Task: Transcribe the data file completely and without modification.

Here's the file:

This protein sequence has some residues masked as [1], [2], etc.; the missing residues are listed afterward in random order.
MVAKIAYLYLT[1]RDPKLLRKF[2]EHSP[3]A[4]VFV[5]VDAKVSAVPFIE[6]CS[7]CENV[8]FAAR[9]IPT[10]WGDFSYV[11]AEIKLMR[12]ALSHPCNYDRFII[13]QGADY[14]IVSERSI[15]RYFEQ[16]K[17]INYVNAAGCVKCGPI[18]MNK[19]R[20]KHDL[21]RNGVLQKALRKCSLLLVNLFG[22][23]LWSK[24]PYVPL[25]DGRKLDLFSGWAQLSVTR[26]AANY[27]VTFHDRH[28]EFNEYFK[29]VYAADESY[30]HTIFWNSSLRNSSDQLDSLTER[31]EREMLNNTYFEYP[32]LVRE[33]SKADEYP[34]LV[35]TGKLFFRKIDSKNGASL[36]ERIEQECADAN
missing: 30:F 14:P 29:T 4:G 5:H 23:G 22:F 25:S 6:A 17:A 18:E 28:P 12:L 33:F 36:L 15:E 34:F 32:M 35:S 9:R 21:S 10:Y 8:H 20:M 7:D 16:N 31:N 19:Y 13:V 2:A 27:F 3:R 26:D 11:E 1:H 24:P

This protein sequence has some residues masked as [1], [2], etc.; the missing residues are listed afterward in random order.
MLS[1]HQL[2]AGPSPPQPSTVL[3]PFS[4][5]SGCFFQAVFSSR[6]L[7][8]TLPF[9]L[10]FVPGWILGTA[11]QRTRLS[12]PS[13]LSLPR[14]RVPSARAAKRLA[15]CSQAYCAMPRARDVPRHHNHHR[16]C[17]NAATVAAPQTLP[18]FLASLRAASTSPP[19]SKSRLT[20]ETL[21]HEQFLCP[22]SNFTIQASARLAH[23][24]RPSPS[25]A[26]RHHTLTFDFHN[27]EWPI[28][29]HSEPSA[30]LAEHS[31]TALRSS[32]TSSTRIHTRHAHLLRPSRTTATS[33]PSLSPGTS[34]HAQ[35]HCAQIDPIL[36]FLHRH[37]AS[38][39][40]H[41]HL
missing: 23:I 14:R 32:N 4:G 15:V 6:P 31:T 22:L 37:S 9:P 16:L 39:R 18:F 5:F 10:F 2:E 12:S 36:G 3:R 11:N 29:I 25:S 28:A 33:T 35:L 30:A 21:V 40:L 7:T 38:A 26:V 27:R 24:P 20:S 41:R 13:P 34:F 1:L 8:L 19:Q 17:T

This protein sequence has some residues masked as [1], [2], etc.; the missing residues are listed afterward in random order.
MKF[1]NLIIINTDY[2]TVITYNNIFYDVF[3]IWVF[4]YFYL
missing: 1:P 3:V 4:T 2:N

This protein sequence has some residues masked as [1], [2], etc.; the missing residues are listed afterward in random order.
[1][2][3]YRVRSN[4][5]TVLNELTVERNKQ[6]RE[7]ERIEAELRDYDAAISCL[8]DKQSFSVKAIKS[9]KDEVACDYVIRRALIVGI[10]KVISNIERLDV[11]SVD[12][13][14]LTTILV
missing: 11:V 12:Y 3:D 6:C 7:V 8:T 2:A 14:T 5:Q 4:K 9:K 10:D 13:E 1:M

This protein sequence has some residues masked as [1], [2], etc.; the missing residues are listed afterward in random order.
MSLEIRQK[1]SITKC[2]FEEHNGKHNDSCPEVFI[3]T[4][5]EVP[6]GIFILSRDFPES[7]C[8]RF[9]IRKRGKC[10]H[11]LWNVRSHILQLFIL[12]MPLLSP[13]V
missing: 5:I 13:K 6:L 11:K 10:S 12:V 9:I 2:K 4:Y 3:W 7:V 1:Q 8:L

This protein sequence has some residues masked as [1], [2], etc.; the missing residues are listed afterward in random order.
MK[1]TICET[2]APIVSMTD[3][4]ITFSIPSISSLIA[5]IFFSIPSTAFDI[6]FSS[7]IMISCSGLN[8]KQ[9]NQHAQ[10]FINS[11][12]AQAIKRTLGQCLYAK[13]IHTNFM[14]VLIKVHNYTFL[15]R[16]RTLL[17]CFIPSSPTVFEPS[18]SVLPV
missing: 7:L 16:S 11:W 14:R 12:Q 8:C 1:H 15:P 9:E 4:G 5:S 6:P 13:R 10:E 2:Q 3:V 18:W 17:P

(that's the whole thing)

This protein sequence has some residues masked as [1], [2], etc.; the missing residues are listed afterward in random order.
MVAKIAYLYLT[1]RDPKLLRKF[2]EHSP[3]A[4]VFV[5]VDAKVSAVPFIE[6]CS[7]CENV[8]FAAR[9]IPT[10]WGDFSYV[11]AEIKLMR[12]ALSHPCNYDRFII[13]QGADY[14]IVSERSI[15]RYFEQ[16]K[17]INYVNAAGCVKCGPI[18]MNK[19]R[20]KHDL[21]RNGVLQKALRKCSLLLVNLFG[22][23]LWSK[24]PYVPL[25]DGRKLDLFSGWAQLSVTR[26]AANY[27]VTFHDRH[28]EFNEYFK[29]VYAADESY[30]HTIFWNSSLRNSSDQLDSLTER[31]EREMLNNTYFEYP[32]LVRE[33]SKADEYP[34]LV[35]TGKLFFRKIDSKNGASL[36]ERIEQECADAN
missing: 30:F 14:P 29:T 4:G 5:H 23:G 22:F 25:S 6:A 17:A 18:E 28:P 12:L 33:F 36:L 15:E 34:F 32:M 35:S 9:R 21:S 10:Y 8:H 20:M 7:D 16:N 31:N 19:Y 13:V 2:A 27:F 3:R 26:D 11:E 1:H 24:P

This protein sequence has some residues masked as [1], [2], etc.; the missing residues are listed afterward in random order.
MLS[1]HQL[2]AGPSPPQPSTVL[3]PFS[4][5]SGCFFQAVFSSR[6]L[7][8]TLPF[9]L[10]FVPGWILGTA[11]QRTRLS[12]PS[13]LSLPR[14]RVPSARAAKRLA[15]CSQAYCAMPRARDVPRHHNHHR[16]C[17]NAATVAAPQTLP[18]FLASLRAASTSPP[19]SKSRLT[20]ETL[21]HEQFLCP[22]SNFTIQASARLAH[23][24]RPSPS[25]A[26]RHHTLTFDFHN[27]EWPI[28][29]HSEPSA[30]LAEHS[31]TALRSS[32]TSSTRIHTRHAHLLRPSRTTATS[33]PSLSPGTS[34]HAQ[35]HCAQIDPIL[36]FLHRH[37]AS[38][39][40]H[41]HL
missing: 23:I 14:R 32:N 4:G 15:V 6:P 31:T 22:L 37:S 9:P 16:L 39:R 18:F 5:F 10:F 2:E 12:S 36:G 3:R 11:N 29:I 25:S 28:A 33:T 35:L 30:A 21:V 40:L 7:T 38:A 26:V 27:R 24:P 20:S 41:R 13:P 34:F 1:L 8:L 19:Q 17:T

This protein sequence has some residues masked as [1], [2], etc.; the missing residues are listed afterward in random order.
MKF[1]NLIIINTDY[2]TVITYNNIFYDVF[3]IWVF[4]YFYL
missing: 1:P 3:V 4:T 2:N

This protein sequence has some residues masked as [1], [2], etc.; the missing residues are listed afterward in random order.
[1][2][3]YRVRSN[4][5]TVLNELTVERNKQ[6]RE[7]ERIEAELRDYDAAISCL[8]DKQSFSVKAIKS[9]KDEVACDYVIRRALIVGI[10]KVISNIERLDV[11]SVD[12][13][14]LTTILV
missing: 11:V 12:Y 3:D 6:C 7:V 8:T 2:A 14:T 5:Q 4:K 9:K 10:D 13:E 1:M

This protein sequence has some residues masked as [1], [2], etc.; the missing residues are listed afterward in random order.
MSLEIRQK[1]SITKC[2]FEEHNGKHNDSCPEVFI[3]T[4][5]EVP[6]GIFILSRDFPES[7]C[8]RF[9]IRKRGKC[10]H[11]LWNVRSHILQLFIL[12]MPLLSP[13]V
missing: 5:I 13:K 6:L 11:K 10:S 12:V 9:I 2:K 4:Y 3:W 7:V 1:Q 8:L

This protein sequence has some residues masked as [1], [2], etc.; the missing residues are listed afterward in random order.
MK[1]TICET[2]APIVSMTD[3][4]ITFSIPSISSLIA[5]IFFSIPSTAFDI[6]FSS[7]IMISCSGLN[8]KQ[9]NQHAQ[10]FINS[11][12]AQAIKRTLGQCLYAK[13]IHTNFM[14]VLIKVHNYTFL[15]R[16]RTLL[17]CFIPSSPTVFEPS[18]SVLPV
missing: 7:L 16:S 11:W 14:R 12:Q 8:C 1:H 15:P 9:E 4:G 5:S 6:P 13:R 10:E 2:Q 3:V 18:W 17:P